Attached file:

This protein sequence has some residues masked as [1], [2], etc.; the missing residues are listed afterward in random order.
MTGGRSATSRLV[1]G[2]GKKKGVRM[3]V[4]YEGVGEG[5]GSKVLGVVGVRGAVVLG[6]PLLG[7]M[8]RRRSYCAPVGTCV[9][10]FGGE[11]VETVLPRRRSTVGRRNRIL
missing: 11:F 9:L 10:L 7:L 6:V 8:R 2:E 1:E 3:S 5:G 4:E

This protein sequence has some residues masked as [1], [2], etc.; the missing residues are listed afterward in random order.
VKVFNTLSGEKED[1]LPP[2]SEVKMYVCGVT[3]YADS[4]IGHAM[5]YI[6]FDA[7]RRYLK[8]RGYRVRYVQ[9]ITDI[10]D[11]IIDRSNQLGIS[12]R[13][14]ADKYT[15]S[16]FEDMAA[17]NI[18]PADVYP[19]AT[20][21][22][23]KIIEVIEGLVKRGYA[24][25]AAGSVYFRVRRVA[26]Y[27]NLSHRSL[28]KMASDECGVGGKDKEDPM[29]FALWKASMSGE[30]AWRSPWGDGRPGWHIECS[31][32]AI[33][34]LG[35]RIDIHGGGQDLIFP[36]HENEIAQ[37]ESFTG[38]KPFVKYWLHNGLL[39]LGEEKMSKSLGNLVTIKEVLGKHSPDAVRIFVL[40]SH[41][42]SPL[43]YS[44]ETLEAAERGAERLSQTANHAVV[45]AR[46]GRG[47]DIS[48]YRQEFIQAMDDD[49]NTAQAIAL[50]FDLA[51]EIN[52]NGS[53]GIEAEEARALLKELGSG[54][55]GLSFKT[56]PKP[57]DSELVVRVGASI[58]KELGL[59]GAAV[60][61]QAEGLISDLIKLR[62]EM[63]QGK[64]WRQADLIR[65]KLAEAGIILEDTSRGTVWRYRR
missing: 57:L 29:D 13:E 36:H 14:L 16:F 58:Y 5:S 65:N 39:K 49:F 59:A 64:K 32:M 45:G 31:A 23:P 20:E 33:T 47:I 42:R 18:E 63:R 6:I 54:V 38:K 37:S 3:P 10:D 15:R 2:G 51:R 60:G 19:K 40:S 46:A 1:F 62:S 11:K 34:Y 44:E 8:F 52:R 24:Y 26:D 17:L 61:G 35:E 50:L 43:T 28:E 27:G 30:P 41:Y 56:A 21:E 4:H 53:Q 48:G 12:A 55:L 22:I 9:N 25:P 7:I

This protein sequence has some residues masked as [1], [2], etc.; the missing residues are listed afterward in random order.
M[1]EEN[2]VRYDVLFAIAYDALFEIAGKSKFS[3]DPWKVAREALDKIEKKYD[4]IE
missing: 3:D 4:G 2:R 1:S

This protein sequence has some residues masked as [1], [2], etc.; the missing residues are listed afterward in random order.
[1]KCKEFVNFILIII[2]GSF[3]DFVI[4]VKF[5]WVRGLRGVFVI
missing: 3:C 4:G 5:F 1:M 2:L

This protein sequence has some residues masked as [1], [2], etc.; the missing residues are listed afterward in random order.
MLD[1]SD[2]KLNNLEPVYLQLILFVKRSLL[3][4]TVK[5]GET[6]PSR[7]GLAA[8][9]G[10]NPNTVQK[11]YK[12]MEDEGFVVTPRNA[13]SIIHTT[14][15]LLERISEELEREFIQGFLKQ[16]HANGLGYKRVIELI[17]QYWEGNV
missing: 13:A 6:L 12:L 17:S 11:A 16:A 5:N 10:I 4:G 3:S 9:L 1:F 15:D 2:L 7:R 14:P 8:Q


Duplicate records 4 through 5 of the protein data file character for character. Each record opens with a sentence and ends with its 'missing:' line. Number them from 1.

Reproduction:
This protein sequence has some residues masked as [1], [2], etc.; the missing residues are listed afterward in random order.
[1]KCKEFVNFILIII[2]GSF[3]DFVI[4]VKF[5]WVRGLRGVFVI
missing: 3:C 4:G 5:F 1:M 2:L

This protein sequence has some residues masked as [1], [2], etc.; the missing residues are listed afterward in random order.
MLD[1]SD[2]KLNNLEPVYLQLILFVKRSLL[3][4]TVK[5]GET[6]PSR[7]GLAA[8][9]G[10]NPNTVQK[11]YK[12]MEDEGFVVTPRNA[13]SIIHTT[14][15]LLERISEELEREFIQGFLKQ[16]HANGLGYKRVIELI[17]QYWEGNV
missing: 13:A 6:L 12:L 17:S 11:A 16:A 5:N 10:I 4:G 3:S 9:L 1:F 15:D 2:L 7:R 14:P 8:Q